FROM Jim Dabakis
The "Utah Compromise" It's been seven years since the Mormon Church financed the anti-gay-marriage measure Proposition 8, in California. Times have changed. Last Thursday, after less than a week of deliberations, that same Mormon Church — which dominates the State of Utah — supported a law prohibiting discrimination in employment and housing against lesbians, gays, bi-sexual and transgender people. It was passed 88 to 15 by a legislature with only one openly gay member, and was signed by the Mormon Governor Gary Herbert. There are gaping loopholes. For example, religious organizations — including the Mormon Church — are exempted, even though they are major employers. We hear why LGBT leaders are hailing it as the best they can get in Utah's "unique legal climate."
The Mormon Church and Gay Rights Seven years ago, the Mormon Church was a major organizer and financial sponsor behind the anti-gay-marriage measure Prop 8. The proposition passed but was later overturned by the California Supreme Court. Then yesterday, leaders of the Mormon Church announced that they supports employment and housing protections for LGBT people. That announcement came after talks between the church and other groups that began after Prop 8. We hear from an openly gay lawmaker who was involved in those discussions.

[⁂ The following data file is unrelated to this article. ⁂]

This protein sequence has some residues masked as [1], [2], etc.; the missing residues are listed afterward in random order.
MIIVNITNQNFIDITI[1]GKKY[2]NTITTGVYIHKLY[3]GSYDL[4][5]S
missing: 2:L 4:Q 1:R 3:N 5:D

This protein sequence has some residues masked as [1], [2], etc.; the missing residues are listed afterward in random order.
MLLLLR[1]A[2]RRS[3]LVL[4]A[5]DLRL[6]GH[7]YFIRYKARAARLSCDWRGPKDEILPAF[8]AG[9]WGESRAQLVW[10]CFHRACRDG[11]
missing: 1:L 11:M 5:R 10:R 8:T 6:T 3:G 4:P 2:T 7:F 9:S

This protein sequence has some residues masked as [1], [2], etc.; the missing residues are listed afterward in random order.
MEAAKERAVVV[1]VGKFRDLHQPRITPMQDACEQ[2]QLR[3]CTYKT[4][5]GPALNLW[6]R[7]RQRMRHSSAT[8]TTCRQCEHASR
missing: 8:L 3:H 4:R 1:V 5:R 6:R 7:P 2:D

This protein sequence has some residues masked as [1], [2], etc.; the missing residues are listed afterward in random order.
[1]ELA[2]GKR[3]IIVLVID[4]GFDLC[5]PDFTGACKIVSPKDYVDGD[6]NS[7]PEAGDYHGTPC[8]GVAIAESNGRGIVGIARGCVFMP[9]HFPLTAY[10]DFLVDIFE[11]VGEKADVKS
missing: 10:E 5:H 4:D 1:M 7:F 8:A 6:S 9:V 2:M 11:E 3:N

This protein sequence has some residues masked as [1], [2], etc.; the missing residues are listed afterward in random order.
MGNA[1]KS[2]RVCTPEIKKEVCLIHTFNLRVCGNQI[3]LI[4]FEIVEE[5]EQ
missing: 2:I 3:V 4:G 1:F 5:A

Terrorism and tweets, hate speech and murder Just days before an election, Britain is coping with a rash of deadly terrorism, and Prime Minister Theresa May is on the defensive. And again today, President Trump has tweeted criticism of the Mayor of London. Later, a double murder in Portland, Oregon has revealed the ugly past of a supposedly “progressive” city. One immediate question: is “hate speech” protected by the First Amendment?
Will the Senate write a healthcare bill in secret? While Democrats and Republicans argue White House relations with Russia, another question is being decided behind closed doors: who gets help buying health insurance and who doesn't? We hear how the pros and cons are being shrouded in secrecy.
The longest US war: Will Trump send more troops to Afghanistan? The Trump White House is divided over the Pentagon's request for more troops in Afghanistan—where the US has been fighting for the past 16 years. Is there a formula -- either for "victory" or a political settlement? Is there an end in sight for America's longest war?